All in all, we are very fortuitous to have been chosen for the program and look forward to making the most out of it.

What do you do and what is your research focus?

I am a PhD student, and I study Parkinson’s disease (PD), which is a debilitating age-associated neurodegenerative disease. The aim of my research is to elucidate why dopamine neurons degenerate in the disease and find potential new ways to treat it. Particularly, I am taking a closer look into the endoplasmic reticulum (ER) of these neurons with advanced imaging techniques and trying to find drug targets or compounds targeting the dopamine neuron ER. The ultimate goal of the research is to find disease-modifying (either halting or reversing) treatments for PD as the current ones only alleviate symptoms.

Why did you apply to the aiForward program?

With regards to preclinical PD studies, which our lab does, there is a lot of various morphometric analyses involved, especially cell counting. Cell counting is mostly done manually with laborious methods such as stereology, but AI can automate it and make it much easier and more reproducible. We wanted to create a faster and easier way to count cells and proteinaceous inclusions from cells, like Lewy Bodies which are found in PD patient’s brains. Because Aiforia offered a chance to create a custom algorithm just for this purpose, we decided to go for it and use it in our models.

Had you thought much about using AI in your research before applying to aiForward?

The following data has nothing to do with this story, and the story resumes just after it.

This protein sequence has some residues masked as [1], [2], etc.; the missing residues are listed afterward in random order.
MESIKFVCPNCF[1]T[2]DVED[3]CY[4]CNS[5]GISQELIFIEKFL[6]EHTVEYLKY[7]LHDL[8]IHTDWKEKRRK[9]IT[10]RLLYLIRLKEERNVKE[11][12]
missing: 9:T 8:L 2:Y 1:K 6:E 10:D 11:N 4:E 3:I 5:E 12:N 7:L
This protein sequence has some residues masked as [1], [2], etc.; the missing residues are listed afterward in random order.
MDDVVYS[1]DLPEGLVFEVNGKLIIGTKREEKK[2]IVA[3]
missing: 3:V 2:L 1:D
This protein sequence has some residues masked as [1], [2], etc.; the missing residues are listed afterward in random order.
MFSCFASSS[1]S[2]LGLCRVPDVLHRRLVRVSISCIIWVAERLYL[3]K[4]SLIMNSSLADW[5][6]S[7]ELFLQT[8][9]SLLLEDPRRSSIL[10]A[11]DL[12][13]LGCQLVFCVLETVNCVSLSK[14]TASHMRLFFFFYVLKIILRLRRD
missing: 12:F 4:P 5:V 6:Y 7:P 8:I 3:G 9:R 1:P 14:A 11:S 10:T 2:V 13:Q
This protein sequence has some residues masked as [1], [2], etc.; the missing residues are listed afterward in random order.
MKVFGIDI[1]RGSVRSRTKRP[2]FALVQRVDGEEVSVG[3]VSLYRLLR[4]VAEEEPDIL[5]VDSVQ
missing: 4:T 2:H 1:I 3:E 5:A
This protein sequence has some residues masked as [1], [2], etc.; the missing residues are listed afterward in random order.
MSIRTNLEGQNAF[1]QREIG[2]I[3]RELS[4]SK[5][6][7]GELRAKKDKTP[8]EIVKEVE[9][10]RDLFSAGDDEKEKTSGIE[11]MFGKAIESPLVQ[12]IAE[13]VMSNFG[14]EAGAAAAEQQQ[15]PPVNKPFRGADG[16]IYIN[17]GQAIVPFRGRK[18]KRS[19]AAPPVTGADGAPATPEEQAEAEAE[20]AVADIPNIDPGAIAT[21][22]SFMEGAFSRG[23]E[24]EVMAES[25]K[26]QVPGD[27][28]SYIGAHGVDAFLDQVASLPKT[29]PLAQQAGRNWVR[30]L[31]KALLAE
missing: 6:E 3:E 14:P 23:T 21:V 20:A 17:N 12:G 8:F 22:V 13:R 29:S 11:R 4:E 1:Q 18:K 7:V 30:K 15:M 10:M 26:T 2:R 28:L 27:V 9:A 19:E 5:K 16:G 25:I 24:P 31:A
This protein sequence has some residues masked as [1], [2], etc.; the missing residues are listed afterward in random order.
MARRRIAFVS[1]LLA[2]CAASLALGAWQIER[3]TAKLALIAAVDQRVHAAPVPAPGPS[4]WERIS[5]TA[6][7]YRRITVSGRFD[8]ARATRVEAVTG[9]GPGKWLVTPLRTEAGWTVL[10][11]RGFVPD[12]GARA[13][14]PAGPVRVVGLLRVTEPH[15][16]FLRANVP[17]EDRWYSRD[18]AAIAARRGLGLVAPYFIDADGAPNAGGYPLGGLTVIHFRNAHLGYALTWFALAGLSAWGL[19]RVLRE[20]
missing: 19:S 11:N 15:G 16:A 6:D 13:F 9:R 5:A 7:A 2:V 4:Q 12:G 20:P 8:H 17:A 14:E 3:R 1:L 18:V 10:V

Yes, we had a few ideas, but it always came down to execution as using AI for your research requires a good amount of expertise and/or a good platform to get started. Since we had neither readily available, a collaboration was the way to go. We eventually found Aiforia, which has both, the expertise and the platform, and offers a hands down and convenient way to apply AI to imaging-related research needs.

Tell us a little bit about your aiForward project.

We are developing a CNN-based algorithm to count Lewy Bodies (LB) and Lewy Neurites (LN) from histological samples, in our case mainly brain sections. Ideally it would identify and locate different neurons (like the dopamine neurons which degenerate in PD) and the LBs and LNs, count how many there are, in which cells they are and also give different parametrics, such as size and distribution, for them.  

What are your expectations for the program?

Mainly we are expecting to do exciting and robust work that could lay the basis for our future studies to study the mechanisms underlying neurodegeneration. Also, at the end of the day, hopefully we will find a way to make the lives of neuropathologists and researchers doing preclinical studies on PD easier. The great thing is that we already have some promising preliminary data. However, it is still in its early phases to say how it compares to other counting methods or identification done by professional neuropathologists. All in all, we are very fortuitous to have been chosen for the program and look forward to making the most out of it.

Applications to the aiForward program are accepted on a continuous basis.

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